SLASHING red tape, bulldozing NIMBYs and building a housing revolution. Yes, it’s what Britain needs, along with much else.
But these so far are just words every Prime Minister utters. Getting it done is the other 99.999 per cent of the battle.
Britain is still held back by archaic restrictions, councils blocking developments for political reasons, MPs opposing much-needed projects to appease their NIMBY constituents . . . even local councillors wanting harmless outbuildings torn down over some footling planning infraction.
So we wish the Johnson-Gove-Cummings team luck taking on this habitual obstructionism, where no one else has managed it.
It is true that they have far more revolutionary zeal than almost any of their predecessors. Let’s hope their party follows their lead.
The PM’s big speech yesterday was full of trademark and welcome “glass half-full” optimism despite the economic abyss we are staring into.
But he was at least realistic about it being a far greater challenge than the 2008 crash. Yesterday’s figures underline that.
A staggering 12million workers are being shored up by taxpayers.
No one should fault the scale of the Government’s bailouts. But when that money stops, as it must, the pain will be widespread and acute.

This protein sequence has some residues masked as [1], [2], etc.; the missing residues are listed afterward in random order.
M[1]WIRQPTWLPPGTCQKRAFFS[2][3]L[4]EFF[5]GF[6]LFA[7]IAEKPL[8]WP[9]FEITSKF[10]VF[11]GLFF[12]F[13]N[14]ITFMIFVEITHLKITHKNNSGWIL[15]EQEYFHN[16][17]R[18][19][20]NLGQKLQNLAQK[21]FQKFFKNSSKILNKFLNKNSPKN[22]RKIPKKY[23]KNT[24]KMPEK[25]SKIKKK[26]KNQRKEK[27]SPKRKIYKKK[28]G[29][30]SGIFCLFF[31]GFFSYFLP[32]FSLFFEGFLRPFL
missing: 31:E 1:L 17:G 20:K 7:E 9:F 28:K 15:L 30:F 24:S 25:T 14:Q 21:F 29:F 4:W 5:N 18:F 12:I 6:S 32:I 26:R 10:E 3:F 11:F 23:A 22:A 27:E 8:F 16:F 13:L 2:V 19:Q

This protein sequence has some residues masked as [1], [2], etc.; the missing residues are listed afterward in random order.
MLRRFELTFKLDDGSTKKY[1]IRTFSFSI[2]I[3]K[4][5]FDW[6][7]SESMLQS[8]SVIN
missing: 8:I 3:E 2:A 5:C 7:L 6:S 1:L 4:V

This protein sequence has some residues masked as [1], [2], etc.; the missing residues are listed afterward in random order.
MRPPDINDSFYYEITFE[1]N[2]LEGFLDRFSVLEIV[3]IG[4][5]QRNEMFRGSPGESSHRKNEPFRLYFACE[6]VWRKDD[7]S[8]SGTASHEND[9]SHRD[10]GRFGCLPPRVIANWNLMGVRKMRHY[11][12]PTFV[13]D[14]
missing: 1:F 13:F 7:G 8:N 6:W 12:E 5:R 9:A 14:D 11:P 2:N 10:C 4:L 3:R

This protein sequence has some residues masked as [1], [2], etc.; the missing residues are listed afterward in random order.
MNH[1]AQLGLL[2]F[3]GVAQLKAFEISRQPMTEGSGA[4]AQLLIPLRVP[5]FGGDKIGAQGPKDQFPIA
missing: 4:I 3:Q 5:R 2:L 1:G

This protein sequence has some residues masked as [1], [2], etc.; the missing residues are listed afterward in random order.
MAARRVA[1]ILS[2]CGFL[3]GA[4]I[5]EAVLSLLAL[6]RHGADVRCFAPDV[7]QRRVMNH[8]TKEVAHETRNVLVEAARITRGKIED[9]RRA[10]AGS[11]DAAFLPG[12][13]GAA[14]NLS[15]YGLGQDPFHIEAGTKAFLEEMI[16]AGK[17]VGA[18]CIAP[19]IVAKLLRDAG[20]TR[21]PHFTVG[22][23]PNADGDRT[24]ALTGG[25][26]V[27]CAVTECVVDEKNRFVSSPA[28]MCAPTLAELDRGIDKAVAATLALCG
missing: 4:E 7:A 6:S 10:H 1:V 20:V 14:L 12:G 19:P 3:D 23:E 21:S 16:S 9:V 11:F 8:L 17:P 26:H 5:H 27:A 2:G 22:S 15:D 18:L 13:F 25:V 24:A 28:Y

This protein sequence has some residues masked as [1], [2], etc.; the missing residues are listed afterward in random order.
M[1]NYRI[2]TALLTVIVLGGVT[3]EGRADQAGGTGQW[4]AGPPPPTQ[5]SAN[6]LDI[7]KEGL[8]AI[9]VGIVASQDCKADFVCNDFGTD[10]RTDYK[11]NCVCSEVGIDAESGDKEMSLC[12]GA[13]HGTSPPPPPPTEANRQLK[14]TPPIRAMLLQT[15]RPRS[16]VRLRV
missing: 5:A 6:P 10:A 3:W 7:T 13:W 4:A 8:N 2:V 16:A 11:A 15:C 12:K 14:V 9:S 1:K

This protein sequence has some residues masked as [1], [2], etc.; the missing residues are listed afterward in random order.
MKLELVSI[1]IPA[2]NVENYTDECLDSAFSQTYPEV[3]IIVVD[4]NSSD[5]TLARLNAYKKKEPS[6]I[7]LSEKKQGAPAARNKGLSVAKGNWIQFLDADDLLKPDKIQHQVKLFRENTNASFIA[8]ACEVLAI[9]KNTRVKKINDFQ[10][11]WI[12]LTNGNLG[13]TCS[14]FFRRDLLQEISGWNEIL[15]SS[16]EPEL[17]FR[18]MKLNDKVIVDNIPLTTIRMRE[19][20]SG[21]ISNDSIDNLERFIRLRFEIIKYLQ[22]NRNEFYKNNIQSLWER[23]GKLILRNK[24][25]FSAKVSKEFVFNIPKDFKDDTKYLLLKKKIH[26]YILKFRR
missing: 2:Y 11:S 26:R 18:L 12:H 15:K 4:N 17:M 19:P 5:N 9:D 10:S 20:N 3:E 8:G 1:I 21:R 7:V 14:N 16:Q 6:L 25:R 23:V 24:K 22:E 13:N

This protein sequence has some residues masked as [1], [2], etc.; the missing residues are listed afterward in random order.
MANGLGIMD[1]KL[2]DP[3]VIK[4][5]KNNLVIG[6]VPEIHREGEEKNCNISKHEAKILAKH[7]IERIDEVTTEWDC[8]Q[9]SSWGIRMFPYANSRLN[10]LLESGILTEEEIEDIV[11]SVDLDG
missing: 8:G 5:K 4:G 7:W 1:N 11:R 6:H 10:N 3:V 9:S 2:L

So a job-creating infrastructure programme is a sound idea — even if the initial £5billion promised is a fraction of what’s needed.
More worrying to us is a Tory PM all but ruling out tax cuts, while reassuring us only that rates will stay “reasonable” and that he is “not a Communist”.
Lower taxes not only create jobs, as the Coalition proved to great effect from 2010, they will enable firms to keep staff in work when the furlough expires.
Chancellor Rishi Sunak has a big speech of his own next week. We hope he knows that Britain’s Bounce Back won’t happen solely via the State’s generosity with public money.
It will mainly be led by private enterprise thriving again in a post-Brexit economy where taxes undercut those elsewhere.
City in pain
OUR hearts go out to the people and businesses of Leicester. How agonising to be locked down again.
But there is no question it had to happen.
And it should stand as a warning to every part of Britain, even as we approach our big liberation on Saturday: A new flare-up will put your town or city right back where we were in March.
The temptation to abandon social distancing, masks and so on may be great. But we cannot do so yet.
Our first victory over the disease is in sight. Infections and excess deaths are right down.
The death rate is now BELOW the seasonal average. And yet a national second wave, unlikely though it is, is still possible.
Let’s all play our part in avoiding it.
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